Is Creatine Safe? Does Creatine Work?
Does creatine work?
Well folks, before we talk about the best way to take creatine, we have to discuss what creatine is and its functions. Aside from being one of the most widely used and researched natural supplements in the sports industry today; creatine is a compound found in your muscles that provides your body with quick bursts of energy. Consuming a creatine supplement can help increase intramuscular creatine concentrations (PCr), leading to improvements in high-intensity exercise and greater training adaptations. Think of PCr as gasoline to fire. Quickly combustible, but equally quickly is used up. PCr is not meant to give you long periods of energy. It is meant to give you a brief amount of energy in order to allow glycolysis to catch up. Additional research has also shown that creatine supplementation can enhance post-exercise recovery, improve exercise tolerance in heat, aid in injury prevention, enhance rehabilitation from injury and protect the brain and spinal cord1. Research shows that short-term creatine supplementation improves maximal power-strength output by 5-15% and improves repetitive sprint performances by 5-15% as well2.
When it comes to creatine dosing, there are a couple of very effective ways to increase intramuscular creatine stores. Before we dive into proper dosing, however, it is important to note that through a normal diet, your body’s creatine stores are 60-80% saturated, but creatine supplementation can increase these stores by 20-40%1, leading to full saturated stores.
How to use creatine
One method of creatine dosing involves a creatine “loading phase.” While not necessary, this method rapidly increases your creatine stores in a short period of time and proves to be more effective in strength and power activities. Researchers recommend consuming 5 g of creatine monohydrate (approx. 0.3 g/kg body weight) four times daily for 5-7 days1. After this “loading” period is complete and your creatine stores are fully saturated. To maintain these high levels, during the post-loading phase take 3-5 g/day. Studies also show that pairing creatine consumption with a carbohydrate (CHO) source (such as bread products, fruit, granola bars, etc) or a CHO & protein (such as a protein shake, chocolate milk, fruit & nut butter, etc.) source helps to promote greater creatine retention1.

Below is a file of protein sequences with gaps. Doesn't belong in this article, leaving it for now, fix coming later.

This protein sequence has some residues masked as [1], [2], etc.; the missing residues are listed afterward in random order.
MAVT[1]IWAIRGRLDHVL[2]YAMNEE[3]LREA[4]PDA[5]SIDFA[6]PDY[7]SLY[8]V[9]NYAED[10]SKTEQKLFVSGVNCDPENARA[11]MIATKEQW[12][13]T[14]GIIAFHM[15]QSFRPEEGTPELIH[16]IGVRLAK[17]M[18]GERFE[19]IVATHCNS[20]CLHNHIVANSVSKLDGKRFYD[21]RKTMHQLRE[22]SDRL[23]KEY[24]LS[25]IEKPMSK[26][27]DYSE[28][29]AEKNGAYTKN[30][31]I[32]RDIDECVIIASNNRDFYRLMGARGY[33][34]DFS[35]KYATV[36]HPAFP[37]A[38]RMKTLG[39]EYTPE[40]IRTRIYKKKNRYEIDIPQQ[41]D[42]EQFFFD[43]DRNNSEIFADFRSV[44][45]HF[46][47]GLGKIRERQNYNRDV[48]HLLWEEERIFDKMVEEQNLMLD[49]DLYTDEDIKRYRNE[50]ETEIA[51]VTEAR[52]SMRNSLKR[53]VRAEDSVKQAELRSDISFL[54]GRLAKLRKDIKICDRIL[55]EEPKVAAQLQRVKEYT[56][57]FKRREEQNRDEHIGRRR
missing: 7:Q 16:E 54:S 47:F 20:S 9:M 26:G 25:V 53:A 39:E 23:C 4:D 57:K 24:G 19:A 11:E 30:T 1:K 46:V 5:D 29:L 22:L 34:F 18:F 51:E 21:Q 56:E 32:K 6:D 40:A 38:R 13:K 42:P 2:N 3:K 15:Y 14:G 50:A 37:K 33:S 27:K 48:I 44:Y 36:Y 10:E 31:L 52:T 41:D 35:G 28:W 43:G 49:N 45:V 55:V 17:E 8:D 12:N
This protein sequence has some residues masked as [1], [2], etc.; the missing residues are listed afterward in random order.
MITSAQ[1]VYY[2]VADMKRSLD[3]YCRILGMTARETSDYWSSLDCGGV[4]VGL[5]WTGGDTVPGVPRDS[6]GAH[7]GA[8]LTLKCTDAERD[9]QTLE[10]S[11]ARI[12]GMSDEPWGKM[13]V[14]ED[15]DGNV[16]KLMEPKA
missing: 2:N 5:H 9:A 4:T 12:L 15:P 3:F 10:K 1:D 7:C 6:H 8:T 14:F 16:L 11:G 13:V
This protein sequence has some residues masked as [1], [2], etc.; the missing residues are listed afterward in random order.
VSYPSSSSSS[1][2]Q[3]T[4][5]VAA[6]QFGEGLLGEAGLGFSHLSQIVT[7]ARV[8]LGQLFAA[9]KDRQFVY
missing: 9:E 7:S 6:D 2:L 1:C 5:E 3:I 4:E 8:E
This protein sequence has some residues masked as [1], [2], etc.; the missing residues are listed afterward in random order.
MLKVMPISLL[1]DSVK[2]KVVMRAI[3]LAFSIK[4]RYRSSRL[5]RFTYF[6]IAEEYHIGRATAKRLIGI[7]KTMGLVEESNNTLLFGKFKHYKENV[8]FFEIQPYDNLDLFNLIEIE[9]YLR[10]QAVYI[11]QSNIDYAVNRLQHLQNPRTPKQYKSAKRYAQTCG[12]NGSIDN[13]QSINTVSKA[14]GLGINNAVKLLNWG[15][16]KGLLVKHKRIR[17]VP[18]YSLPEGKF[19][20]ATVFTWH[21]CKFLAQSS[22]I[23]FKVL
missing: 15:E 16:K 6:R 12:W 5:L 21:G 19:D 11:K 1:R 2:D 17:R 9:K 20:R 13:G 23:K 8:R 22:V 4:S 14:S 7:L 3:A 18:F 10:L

Another creatine supplementation method involves taking 3-5 g/day of creatine monohydrate for 28 days in order to fully saturate your creatine stores over time. However, while this method may eventually achieve fully saturated stores since you are not gaining creatine as rapidly, the creatine supplementation is going to have less of a quick effect on performance and training adaptations. Evidence suggests that cessation of creatine supplementation drops intramuscular creatine levels back to baseline1.
What to look for in a supplement
With so many supplements on the market today it’s hard to choose one that would be best for you. That being said, when looking at creatine supplements, choose a brand that has been tested by a third party such as BSCG, Informed-Sport, or NSF for sport.
As far as safety for creatine goes, numerous studies point to creatine’s safety over both short and long-term time periods at recommended doses. Very few side effects have been reported; though rare some report nausea, vomiting, or diarrhea. Others also note weight gain while supplementing with creatine. The weight gain is likely due to increased water retention in the muscles3. However, that being said, creatine supplementation is not known to use dehydration or cramping4. It is worth noting though that since creatine is metabolized in your kidneys, creatine supplementation may not be safe for someone with renal disease. People with renal disease or any other underlying health condition should consult their doctor before starting a supplementation routine5.
1). Kreider, R.B., Kalman, D.S., Antonio, J. et al. International Society of Sports Nutrition position stand: safety and efficacy of creatine supplementation in exercise, sport, and medicine. J Int Soc Sports Nutr 14, 18 (2017). https://doi.org/10.1186/s12970-017-0173-
2). Kreider RB. Effects of creatine supplementation on performance and training adaptations. Mol Cell Biochem. 2003;244(1-2):89-94.
3). Tarnopolsky MA. Caffeine and creatine use in sport. Ann Nutr Metab. 2010;57 Suppl 2:1-8. doi:10.1159/000322696
4). Greenwood M, Kreider RB, Melton C, et al. Creatine supplementation during college football training does not increase the incidence of cramping or injury. Mol Cell Biochem. 2003;244(1-2):83-88.
5). Creatine. Medline Plus. U.S. National Library of Medicine https://medlineplus.gov/druginfo/natural/873.html. Updated 2021. Accessed September 2, 2021.